Site occurrence. Scarborough School.

Remarks. Of the approximately 50 species of Gaylussacia worldwide , most of the North American species occur on the southeastern coastal plain, including G. baccata, G. dumosa, G. frondosa (Figure 2.6) , G. mosieri, G. nana, and G. tomentosa. The Citronelle Formation leaf described here is the first report of fossil Gaylussacia in North America. The unique, disjunct biogeographical pattern of Gaylussacia (it is present in eastern portions of North America and South America) is most commonly explained as a probable origination in South America with subsequent migration into North America during the Paleogene via the Caribbean islands. However, molecular approaches suggest that the genus originated in North America and subsequently expanded into South America (Floyd, 2002).

Genus VACCINIUM Linnaeus, 1753
Vaccinium sp.
Figure 2.7-2.8

Description. One mostly complete, simple, petiolate, elliptic, symmetrical leaf, 4 cm long, 1.7 cm wide (L:W ratio 2:1) is attributed to Vaccinium. Margin is unlobed, apically serrate. The base and apex are acute. Primary framework is pinnate. Secondary venation is brochidodromous. The secondary veins are regularly spaced, noticeably thickened, and form angles approximately 45° from the midrib. Veins of a gauge between secondary and tertiary thicknesses (but not intersecondaries) form loops off the secondary veins toward the basal end, a common feature in extant Vaccinium species. Tertiary veins are irregular, reticulate. Teeth on the apical portion of the leaf are few and small, sinuses angular, straight proximally and distally. The presence of these few, small apical teeth occur in several extant species of Vaccinium (such as some morphotypes of V. corymbosum and V. tenellum).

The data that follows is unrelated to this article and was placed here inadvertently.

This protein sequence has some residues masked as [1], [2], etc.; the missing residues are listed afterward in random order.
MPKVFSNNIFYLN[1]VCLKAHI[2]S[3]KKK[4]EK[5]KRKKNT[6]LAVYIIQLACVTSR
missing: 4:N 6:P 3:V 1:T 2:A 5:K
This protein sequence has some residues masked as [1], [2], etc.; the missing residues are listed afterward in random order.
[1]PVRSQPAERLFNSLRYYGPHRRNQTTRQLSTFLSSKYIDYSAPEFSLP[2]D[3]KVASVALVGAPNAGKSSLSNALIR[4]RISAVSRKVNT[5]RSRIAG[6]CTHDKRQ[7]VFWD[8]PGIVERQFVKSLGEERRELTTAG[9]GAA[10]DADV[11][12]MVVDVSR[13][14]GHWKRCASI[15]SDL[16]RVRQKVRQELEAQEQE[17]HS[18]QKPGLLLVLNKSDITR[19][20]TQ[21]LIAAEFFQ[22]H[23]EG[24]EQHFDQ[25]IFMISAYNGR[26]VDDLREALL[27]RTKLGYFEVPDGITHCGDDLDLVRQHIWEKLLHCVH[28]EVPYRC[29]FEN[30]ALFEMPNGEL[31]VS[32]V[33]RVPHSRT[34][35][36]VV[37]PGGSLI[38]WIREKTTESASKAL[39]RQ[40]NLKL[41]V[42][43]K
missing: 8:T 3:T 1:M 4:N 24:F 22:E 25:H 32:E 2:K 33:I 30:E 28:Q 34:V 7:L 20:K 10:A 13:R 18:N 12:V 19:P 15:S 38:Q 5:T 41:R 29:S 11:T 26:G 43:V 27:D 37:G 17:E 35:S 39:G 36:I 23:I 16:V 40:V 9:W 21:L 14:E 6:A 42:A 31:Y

Site occurrence. Scarborough School.

Remarks.Vaccinium has 25 recognized species in North America, most of which occur in the west. However, five species occur in the warmer southeastern portion of the continent (V. crassifolia, V. darrowii, V. hirsutum,V. myrsinites, and V. tenellum). Fossil leaves of Vaccinium were listed as a possible component of the Miocene Clarkia flora of Idaho (Smiley and Rember, 1985) and have been identified from the Miocene Succor Creek flora of Oregon (Fields, 1996).

Family JUGLANDACEAE de Candolle and Perleb, 1818
Genus CARYA Nuttal, 1818
Carya sp .
Fruits and catkins
Figure 2.9-2.11

Description. Several Carya fruit specimens have been found, but are not very informative. However, one displays a pericarp approximately 2 mm thick (Figure 2.9), which is thicker than the pericarp of typical C. aquatica, a common leaflet type in the flora. A husk of another fruit that is at least 3 mm thick suggests the presence of a second species of Carya where the husk splits apart from the rest of the fruit, such as in extant C. tomentosa or C. myristicaeformis. Carya catkins with in situ pollen are also common at most sites (Figure 2.10-11). Although they cannot be identified to species, they underscore the prominence of Carya in the Citronelle flora.